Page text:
• #### Planetary Aberration

From Richard Livingston@21:1/5 to All on Tue May 16 07:24:00 2023
Recently I've been thinking about planetary aberration. This is the
effect where the finite speed of light causes an orbiting body to see
the opposite body on its past light cone, and thus displaced from its
"now" position directly opposite the center of gravity. The problem is
that if the body it attracted directly towards this displaced position,
there is a torque on the system that would cause it to speed up.

This clearly does not happen. A quick calculation for the earth-sun
system shows that the angular momentum would double in about 800 years,
which clearly has not been happening.

My question for this group is why not? I'm not equipped to calculate GR results for this problem, but I have calculated for electromagnetic
attraction, such as for positronium (an electron and positron in mutual
orbit). Even including magnetic effects does not displace the direction
of attraction towards the center of gravity. Likewise the Lorentz
transform and relativistic doppler shift and "search light" effect also
do not solve the issue, and if anything make it worse.

I've been considering the possibility that each object is attracted to
images of the other object on both the past and future light cones, but
this has the issue that oscillating motion of the future image should
radiate signals to the object in the past, like a radio transmitter,
which also clearly does not happen.

Does anyone here know of any papers treating this? I've been searching
on scholar.google.com, arxiv.com and the APS journal web site, but so
far I haven't found anything that addresses this issue.

Rich L.

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• From Tom Roberts@21:1/5 to Richard Livingston on Thu May 18 13:20:49 2023
On 5/16/23 2:24 AM, Richard Livingston wrote:
Recently I've been thinking about planetary aberration. This is the
effect where the finite speed of light causes an orbiting body to see
the opposite body on its past light cone, and thus displaced from its
"now" position directly opposite the center of gravity. The problem
is that if the body it attracted directly towards this displaced
position, there is a torque on the system that would cause it to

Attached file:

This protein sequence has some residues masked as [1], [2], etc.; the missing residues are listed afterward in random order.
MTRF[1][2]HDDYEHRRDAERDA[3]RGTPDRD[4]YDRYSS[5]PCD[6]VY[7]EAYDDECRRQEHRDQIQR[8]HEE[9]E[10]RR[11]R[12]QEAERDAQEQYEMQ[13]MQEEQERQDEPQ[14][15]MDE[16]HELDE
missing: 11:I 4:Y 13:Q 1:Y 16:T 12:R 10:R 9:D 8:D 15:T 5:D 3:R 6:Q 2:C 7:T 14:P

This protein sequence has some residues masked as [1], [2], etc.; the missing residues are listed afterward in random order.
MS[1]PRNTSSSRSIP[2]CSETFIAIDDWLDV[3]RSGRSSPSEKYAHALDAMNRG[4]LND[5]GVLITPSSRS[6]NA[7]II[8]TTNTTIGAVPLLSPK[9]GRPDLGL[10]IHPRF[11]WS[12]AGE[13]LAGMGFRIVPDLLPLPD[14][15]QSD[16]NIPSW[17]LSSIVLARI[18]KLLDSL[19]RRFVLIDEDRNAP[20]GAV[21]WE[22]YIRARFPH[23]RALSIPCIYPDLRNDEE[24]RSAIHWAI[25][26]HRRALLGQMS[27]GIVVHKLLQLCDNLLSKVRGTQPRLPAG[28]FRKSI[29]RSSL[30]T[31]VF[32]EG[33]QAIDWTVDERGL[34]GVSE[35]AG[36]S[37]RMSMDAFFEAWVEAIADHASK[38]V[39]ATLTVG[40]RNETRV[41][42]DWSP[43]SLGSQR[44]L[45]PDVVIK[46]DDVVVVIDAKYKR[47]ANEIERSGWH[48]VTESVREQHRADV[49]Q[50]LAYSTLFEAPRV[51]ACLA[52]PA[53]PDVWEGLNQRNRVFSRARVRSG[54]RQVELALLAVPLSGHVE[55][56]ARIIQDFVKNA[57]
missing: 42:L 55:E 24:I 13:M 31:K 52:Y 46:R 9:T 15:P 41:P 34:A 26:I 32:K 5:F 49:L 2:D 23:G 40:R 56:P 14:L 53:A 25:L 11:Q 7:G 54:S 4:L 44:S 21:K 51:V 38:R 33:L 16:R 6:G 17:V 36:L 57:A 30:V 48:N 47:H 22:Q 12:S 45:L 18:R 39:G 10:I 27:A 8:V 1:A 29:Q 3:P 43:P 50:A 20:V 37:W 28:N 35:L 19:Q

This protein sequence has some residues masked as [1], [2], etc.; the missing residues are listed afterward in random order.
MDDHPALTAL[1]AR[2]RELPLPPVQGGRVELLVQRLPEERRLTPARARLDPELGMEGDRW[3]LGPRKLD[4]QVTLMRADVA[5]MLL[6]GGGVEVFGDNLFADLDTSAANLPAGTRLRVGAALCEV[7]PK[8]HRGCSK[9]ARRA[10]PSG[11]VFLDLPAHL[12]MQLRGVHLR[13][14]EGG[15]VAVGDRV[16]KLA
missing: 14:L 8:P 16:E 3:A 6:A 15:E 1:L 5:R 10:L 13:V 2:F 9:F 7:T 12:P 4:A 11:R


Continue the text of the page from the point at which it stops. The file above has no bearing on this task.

speed up.

This clearly does not happen. [...] My question for this group is why
not?

In Newtonian mechanics, the gravitational interaction between sun and
earth is instantaneous action at a distance, so the force on the earth
always points directly to where the sun is now, at each point around the
orbit.

In GR this is different, as there is no instantaneous action at a distance:

In the full theory, treating the earth as a massless "particle" with
negligible effect on the geometry [#], the earth follows a timelike
geodesic through spacetime, and that geodesic is completely independent
of where the earth is located. No force is involved, the earth just goes
as "straight as possible" through the geometry, which is an orbit around
the sun [@].

[#] This is an excellent approximation, as the earth
mass is just ~ 0.000003 of the sun's mass.

[@] Considered in approximately Minkowski coordinates
in which the sun is at rest, this path is an elongated
helix along the time axis, with radius ~ 8 light minutes
and period 1 light year -- just a few parts per million
different from the straight line of the sun.

In the PPN approximation to GR, one uses a Minkowski metric on spacetime
(i.e. flat, with clear simultaneity in the sun's rest frame). One can
identify a term in the equation as a force -- this force points not to
the current location of the earth, but rather to the 2nd-order
extrapolation of where the earth will be when the force (propagated at
c) reaches the earth. Remember than an ellipse is a 2nd-order curve, so
that extrapolation is extremely good, and the interaction differs by an extremely small amount from the instantaneous interaction of Newtonian mechanics -- the gravitational effects of other planets are enormously
larger.

[This is reminiscent of classical electrodynamics, in
which the Lienard-Wiechert potentials perform a
similar extrapolation to first order.]

Tom Roberts

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• From Steven Carlip@21:1/5 to Richard Livingston on Fri May 19 08:04:11 2023
On 5/16/23 12:24 AM, Richard Livingston wrote:
Recently I've been thinking about planetary aberration. This is the
effect where the finite speed of light causes an orbiting body to see
the opposite body on its past light cone, and thus displaced from its
"now" position directly opposite the center of gravity. The problem is
that if the body it attracted directly towards this displaced position,
there is a torque on the system that would cause it to speed up.

This clearly does not happen. A quick calculation for the earth-sun
system shows that the angular momentum would double in about 800 years,
which clearly has not been happening.

My question for this group is why not?

I've done the calculation, for both electromagnetism and GR,
in detail, in https://arxiv.org/abs/gr-qc/9909087.

Steve Carlip

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